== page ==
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« Weighing the Week Ahead: Expecting too Much from Central Bankers? | Main | July Employment Report Preview »

July 30, 2012



Sheldan -- To determine the risk you need to decide whether the data from all of the other countries is actually relevant for the current US situation. This step is usually skipped by pundits citing the R&R book.

As to taking an aggressive position, I am not short bonds nor are my clients. I bring this up to suggest that you should consider replacing your bond funds with individual bonds. That is the conservative position.

Thanks for bringing this up.



David -- As we know, if interest rates go higher, the price of a bond moves lower. This is necessary for the coupon payment to match the market yield.

If you own individual bonds as part of your portfolio, and you do not plan to sell the bonds, unless the company defaults you will collect your full principal and interest -- no absolute losses. The portfolio is lower on a mark-to-market basis, but you do not care.

Now let us suppose that you and I form a partnership to invest in bonds (a simple bond fund). Now try the same scenario. Interest rates move higher and the price of our bonds moves lower. We still collect the expected coupon and can plan to get our principal back at maturity.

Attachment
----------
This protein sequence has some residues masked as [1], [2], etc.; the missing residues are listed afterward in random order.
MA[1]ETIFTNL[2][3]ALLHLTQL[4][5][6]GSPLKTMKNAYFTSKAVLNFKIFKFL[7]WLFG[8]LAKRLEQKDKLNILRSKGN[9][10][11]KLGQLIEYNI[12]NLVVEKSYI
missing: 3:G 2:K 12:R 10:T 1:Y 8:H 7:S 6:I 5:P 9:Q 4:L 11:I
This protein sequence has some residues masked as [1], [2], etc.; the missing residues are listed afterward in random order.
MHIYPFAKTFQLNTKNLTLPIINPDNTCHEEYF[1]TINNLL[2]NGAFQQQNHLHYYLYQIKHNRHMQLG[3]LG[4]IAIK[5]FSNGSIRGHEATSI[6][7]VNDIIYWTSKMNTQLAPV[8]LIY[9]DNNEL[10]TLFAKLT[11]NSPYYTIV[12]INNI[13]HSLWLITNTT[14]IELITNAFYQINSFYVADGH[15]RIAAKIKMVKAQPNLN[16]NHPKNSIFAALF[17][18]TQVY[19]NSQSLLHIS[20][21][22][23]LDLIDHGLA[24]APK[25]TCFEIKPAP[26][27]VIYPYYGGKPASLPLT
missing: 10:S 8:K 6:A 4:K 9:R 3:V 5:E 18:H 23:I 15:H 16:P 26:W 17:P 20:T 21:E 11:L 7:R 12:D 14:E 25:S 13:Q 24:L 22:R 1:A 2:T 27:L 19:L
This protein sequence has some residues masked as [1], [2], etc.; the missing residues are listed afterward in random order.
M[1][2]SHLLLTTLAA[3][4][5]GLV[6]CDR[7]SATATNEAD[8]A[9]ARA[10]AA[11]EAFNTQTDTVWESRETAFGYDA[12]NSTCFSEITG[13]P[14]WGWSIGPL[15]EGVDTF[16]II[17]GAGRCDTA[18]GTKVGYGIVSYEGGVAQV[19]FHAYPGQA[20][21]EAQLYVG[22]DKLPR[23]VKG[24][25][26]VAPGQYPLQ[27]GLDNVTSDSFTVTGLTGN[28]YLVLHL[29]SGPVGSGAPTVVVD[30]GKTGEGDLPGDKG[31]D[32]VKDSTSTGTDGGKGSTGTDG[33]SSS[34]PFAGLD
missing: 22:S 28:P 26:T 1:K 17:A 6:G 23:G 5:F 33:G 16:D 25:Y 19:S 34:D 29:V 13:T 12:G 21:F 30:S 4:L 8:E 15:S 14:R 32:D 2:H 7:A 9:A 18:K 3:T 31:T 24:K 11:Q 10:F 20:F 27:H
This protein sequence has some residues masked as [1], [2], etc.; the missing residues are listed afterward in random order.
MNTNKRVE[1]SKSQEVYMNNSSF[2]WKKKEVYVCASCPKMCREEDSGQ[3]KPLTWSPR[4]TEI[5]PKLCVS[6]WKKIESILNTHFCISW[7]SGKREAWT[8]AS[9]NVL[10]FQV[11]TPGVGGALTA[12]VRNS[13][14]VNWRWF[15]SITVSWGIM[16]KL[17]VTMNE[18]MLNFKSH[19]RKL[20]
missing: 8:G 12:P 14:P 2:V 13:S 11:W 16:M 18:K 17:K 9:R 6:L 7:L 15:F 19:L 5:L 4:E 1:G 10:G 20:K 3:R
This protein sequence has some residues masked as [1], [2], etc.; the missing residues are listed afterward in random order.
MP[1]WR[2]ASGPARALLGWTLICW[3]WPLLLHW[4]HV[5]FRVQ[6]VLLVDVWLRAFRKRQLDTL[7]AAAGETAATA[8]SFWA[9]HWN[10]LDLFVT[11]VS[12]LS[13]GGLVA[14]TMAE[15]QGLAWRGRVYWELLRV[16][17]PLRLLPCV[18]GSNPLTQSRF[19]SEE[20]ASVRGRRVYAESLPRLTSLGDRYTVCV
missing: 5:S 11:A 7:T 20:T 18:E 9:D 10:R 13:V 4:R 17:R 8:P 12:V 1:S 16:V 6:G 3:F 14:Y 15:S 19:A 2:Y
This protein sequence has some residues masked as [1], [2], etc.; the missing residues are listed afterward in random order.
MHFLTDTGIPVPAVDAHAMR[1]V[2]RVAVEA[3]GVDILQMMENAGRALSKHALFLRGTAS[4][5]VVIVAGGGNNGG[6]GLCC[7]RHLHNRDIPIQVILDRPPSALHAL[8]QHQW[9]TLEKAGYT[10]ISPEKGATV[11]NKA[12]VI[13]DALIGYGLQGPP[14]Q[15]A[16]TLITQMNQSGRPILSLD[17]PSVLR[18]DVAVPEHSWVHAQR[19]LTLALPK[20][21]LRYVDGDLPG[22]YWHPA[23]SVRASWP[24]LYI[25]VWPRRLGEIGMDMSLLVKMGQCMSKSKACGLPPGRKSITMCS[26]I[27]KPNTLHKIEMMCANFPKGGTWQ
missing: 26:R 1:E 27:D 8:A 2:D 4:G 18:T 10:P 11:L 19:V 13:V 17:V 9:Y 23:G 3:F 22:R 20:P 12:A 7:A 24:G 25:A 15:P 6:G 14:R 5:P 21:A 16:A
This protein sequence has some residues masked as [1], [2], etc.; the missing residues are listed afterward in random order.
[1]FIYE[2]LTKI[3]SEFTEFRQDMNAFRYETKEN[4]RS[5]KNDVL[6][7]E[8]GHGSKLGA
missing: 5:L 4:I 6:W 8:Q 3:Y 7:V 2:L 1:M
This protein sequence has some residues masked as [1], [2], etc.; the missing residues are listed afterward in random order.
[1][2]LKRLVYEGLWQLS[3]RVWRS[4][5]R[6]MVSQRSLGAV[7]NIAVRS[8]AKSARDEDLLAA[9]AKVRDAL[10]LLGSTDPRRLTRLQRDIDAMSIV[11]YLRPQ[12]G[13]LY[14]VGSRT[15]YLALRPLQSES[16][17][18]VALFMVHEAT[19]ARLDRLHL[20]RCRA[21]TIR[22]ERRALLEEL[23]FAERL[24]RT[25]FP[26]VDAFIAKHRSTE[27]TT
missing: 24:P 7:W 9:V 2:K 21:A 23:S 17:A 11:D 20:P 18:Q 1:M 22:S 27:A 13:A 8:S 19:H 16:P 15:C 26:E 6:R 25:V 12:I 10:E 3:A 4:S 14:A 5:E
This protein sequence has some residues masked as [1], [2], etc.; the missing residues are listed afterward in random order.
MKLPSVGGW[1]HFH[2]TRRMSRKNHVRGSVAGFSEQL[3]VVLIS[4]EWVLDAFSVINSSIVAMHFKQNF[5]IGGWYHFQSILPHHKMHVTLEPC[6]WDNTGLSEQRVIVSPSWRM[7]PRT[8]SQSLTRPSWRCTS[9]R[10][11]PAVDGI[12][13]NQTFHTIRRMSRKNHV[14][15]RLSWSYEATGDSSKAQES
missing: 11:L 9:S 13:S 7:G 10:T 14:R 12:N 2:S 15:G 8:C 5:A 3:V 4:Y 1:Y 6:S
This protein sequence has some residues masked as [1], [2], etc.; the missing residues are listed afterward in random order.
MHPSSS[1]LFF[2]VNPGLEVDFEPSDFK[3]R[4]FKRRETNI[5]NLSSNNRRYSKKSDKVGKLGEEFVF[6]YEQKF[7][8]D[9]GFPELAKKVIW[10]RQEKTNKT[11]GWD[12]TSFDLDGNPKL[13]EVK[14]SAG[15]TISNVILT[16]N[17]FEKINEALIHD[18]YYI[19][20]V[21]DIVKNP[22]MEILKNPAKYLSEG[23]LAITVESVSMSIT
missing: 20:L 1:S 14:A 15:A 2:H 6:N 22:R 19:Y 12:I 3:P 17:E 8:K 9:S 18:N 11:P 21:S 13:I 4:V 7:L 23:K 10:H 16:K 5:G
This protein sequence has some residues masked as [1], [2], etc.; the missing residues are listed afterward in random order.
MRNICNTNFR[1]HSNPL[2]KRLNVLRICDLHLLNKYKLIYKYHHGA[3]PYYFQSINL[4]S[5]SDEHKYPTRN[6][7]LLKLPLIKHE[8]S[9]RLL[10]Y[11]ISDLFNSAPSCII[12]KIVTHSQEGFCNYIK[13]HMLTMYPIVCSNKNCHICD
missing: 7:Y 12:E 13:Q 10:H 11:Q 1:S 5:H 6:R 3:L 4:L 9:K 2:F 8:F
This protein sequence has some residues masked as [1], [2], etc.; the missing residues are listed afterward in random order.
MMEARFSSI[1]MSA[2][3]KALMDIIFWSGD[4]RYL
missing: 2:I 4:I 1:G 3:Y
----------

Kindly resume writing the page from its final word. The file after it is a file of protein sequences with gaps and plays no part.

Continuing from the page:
But I change my mind -- either due to preferences or other personal reasons. I want half the money in the partnership, which is forced to sell the assets at current prices. Your losses are now locked in, since you could not hold to maturity.

I go into a little more detail here:

Fixed income investors should consider buying their own bonds.



In reference to Doug Kass's investment in TBT, you cautioned us to be "... wary about absolute losses in your bond fund." Would you please expand on this. Thanks! David, a faithful follower


Hello: There is a recent and compelling argument against shorting bonds at this time by Lacy Hunt and Van Hoisington (following work by Reinhardt and Rogoff).

They claim that throughout history, when a government's debt ratio gets extremely high, long-term bond yields remain quite low for extended periods - like a decade or two. That's mainly because inflationary pressures in low-growth times, such as the present, are nil.

They, as well as Gary Shilling, predict LT Treasuries might get to 2.0 percent or below, and that future investors will view today's 2.5% yield with envy.

Even so, at age 68, I'm a bit wary of taking an aggressive position on either side.

Thanks for your very insightful commentaries.


Since I've retired from Cat I have a huge Bias
However like Cummings, Deere, Monsanto
It's not going away anytime soon
It's a ride both ways
If you are on the wrong side just wait. Sometimes for a while but you can wait.

Good call but I'm biased.


Optradero -- Doug was a little early on this call, as were many others. He has been more aggressive in recent days, so I thought it was worth noting.

While I have also expected rates to rise for some time, it has not been a major theme (warning to investors) for me until recently.

Summary: You are correct, and thanks!



Good post!

One note: Hasn't Kass called long bonds the "short of the decade" since 2010. I know he was buying TBT or calls on TBT back in August 2010.

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